Compensation for mineworkers
Mining companies are going to fork out about R5-billion to mineworkers after a historic class action settlement was reached with those suffering from silicosis and tuberculosis yesterday.
The settlement was the first of its kind in South Africa. It was reached between the Legal Resources Centre (LRC), Abrahams Kiewitz Inc and Richard Spoor
Attorneys - who represented thousands of mineworkers - and the Occupational Lung Disease (OLD) Working Group - who represented African Rainbow Minerals, Anglo American SA, AngloGold Ashanti, Gold Fields, Harmony, Sibanye Stillwater and Pan African Resources.
"The companies will make an initial contribution for benefit payments of R1.4-billion for the first two years of benefit payments," the LRC said in a statement.
The draft settlement signed in Johannesburg will provide medical examination and compensation to mineworkers who worked from March 12 1965 to date.
The South Gauteng High Court in Johannesburg will now review the draft settlement. Once it has been approved, a trust deed will be set up.
"There is no limit on the number of potential claimants . Individuals will be entitled to opt out if they do not wish to participate in the settlement," the LRC said.
The parties compromised and reached a settlement out of concern for the "inevitably lengthy and expensive litigation".
Mining companies agreed to contribute R845-million in administration costs to the trust. Mineworkers' benefits will increase annually in line with consumer price index from the third year of the trust.
Silicosis is a progressive disease of the lungs caused by breathing in silica dust in gold mines, which can lead to TB.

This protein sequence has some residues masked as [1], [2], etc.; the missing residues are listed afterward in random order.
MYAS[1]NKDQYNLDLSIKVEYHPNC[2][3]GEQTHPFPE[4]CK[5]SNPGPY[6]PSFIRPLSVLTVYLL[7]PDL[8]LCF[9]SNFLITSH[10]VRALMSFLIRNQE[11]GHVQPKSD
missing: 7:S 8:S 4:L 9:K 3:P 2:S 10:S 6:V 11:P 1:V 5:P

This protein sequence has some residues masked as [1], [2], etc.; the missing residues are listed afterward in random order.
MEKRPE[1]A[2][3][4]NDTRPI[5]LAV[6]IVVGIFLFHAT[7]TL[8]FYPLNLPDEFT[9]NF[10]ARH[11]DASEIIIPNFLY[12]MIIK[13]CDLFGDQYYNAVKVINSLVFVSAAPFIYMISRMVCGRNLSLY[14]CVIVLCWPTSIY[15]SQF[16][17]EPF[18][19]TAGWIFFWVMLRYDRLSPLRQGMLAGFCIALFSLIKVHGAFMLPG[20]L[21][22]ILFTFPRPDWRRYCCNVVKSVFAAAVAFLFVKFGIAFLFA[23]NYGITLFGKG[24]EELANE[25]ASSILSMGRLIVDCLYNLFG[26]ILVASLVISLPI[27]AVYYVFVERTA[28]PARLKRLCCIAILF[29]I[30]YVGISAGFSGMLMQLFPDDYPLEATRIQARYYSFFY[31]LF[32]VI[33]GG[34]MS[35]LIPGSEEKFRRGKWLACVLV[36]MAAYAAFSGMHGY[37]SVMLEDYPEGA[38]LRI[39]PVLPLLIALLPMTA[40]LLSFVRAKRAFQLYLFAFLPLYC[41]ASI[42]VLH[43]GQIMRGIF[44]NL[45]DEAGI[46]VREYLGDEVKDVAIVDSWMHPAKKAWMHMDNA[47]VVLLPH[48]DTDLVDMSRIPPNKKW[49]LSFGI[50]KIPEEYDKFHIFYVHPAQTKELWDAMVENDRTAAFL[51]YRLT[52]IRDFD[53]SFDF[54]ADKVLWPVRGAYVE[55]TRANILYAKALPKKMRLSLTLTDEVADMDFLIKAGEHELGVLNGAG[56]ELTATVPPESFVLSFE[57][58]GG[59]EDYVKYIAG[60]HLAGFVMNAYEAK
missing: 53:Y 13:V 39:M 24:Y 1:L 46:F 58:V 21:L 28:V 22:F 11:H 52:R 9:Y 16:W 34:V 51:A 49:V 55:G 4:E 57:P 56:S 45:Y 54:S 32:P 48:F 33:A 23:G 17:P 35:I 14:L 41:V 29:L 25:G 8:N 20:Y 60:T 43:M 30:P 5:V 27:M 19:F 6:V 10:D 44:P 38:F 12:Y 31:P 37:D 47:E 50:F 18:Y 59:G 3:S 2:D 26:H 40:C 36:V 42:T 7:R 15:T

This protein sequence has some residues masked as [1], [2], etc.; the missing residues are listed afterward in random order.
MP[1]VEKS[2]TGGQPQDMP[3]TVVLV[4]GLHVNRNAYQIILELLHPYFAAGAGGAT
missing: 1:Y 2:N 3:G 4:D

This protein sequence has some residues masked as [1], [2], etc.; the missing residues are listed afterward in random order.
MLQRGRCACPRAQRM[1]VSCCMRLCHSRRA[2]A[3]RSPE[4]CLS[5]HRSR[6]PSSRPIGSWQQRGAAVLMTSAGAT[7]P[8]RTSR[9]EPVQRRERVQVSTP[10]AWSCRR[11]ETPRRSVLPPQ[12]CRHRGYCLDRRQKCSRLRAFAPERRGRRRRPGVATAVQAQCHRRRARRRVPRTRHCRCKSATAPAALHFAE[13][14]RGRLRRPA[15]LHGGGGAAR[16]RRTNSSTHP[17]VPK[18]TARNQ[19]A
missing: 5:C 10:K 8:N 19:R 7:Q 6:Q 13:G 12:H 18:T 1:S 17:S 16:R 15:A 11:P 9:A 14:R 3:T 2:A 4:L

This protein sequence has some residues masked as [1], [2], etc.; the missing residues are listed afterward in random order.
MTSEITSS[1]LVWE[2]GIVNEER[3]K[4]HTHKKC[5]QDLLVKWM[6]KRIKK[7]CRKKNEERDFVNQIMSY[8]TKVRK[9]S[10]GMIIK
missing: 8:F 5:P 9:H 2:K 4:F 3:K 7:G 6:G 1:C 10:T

There are 10 classes of claimants:
● R70 000 for silicosis Class 1. This is an early stage of silicosis (lung function impairment of up to 10%)
● R150 000 for silicosis Class 2. This is the equivalent of first degree silicosis in the Occupational Diseases in Mines and Works Act (ODMWA);
● R250 000 for silicosis Class 3, the equivalent of second-degree silicosis in the ODMWA;
● Up to R500 000 for silicosis Class 4 with defined aggravated medical condition;
● R100 000 for dependants of a deceased eligible silicosis claimant who died from March 1965 to date;
● R70 000 for dependants of a deceased eligible silicosis claimant who died between January 1 2008 and terminating on the effective date;
The LRC said mining companies have made progress in underground dust prevention, but must continue improving to prevent future silicosis and TB in mines.
LRC national director Janet Love said silicosis showed that the vestiges of apartheid still lingered in SA. She said according to documents they had obtained, the treatment black mineworkers had received was inadequate compared to that of white mineworkers.
"In medical examinations, blacks unde rwent mini X-ray tests that were
difficult to read and did not effectively detect silicosis.
White miners, on the other hand, had full-size X-ray tests. Black miners also did the dustiest jobs and, unlike white miners, they did not have access to on-site showers or changing rooms."
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